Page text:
In reporting our story about crowds and the inauguration, we met crowd safety expert Paul Wertheimer. He was one of the few experts willing to testify against Walmart for a 2008 Black Friday crush. And part of his training took place in an unusual place: 18 years of research in mosh pits. Music Credits: Sleep (Instrumental) No Fair Fights Courtesy of Audiosocket Hipster Blues Martin Sebastian Holm Courtesy of Audiosocket Melting Mark Ullrich Courtesy of Audiosocket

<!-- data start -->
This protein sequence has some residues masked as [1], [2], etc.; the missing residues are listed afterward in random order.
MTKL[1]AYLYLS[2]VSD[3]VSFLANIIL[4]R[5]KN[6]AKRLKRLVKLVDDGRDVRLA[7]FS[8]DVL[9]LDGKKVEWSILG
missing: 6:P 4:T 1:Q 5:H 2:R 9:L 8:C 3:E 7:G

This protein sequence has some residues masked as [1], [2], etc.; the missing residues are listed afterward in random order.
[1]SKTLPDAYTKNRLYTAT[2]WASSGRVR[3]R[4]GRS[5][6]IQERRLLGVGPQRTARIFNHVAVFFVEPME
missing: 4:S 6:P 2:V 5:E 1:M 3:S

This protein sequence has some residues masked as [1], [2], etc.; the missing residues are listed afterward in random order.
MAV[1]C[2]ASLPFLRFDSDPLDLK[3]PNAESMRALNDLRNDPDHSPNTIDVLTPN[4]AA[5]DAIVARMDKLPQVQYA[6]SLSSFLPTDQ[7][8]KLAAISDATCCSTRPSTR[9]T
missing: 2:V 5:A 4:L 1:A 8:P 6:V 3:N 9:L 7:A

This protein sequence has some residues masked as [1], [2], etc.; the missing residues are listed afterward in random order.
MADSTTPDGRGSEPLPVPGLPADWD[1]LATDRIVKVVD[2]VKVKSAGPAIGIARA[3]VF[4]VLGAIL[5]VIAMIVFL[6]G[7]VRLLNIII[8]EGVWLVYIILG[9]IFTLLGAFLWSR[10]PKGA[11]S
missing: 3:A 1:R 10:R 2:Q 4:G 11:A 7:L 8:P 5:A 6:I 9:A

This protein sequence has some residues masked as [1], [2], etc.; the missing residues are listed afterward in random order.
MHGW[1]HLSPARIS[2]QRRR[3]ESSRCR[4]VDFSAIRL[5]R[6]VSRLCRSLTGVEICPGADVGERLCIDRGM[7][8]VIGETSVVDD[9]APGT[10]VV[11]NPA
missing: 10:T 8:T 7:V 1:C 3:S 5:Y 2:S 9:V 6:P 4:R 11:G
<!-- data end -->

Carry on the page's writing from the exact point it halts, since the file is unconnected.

Only Human is working on an episode about the psychology of crowds. We're looking at what happens to us as individuals when we join a rally, a ceremony or a protest — such as inauguration, or the Women's March on Washington. And we need your help! This survey will help us understand what kind of effect these events might have on us, whether you're attending in person or watching from home. It should just take a couple minutes. Thank you!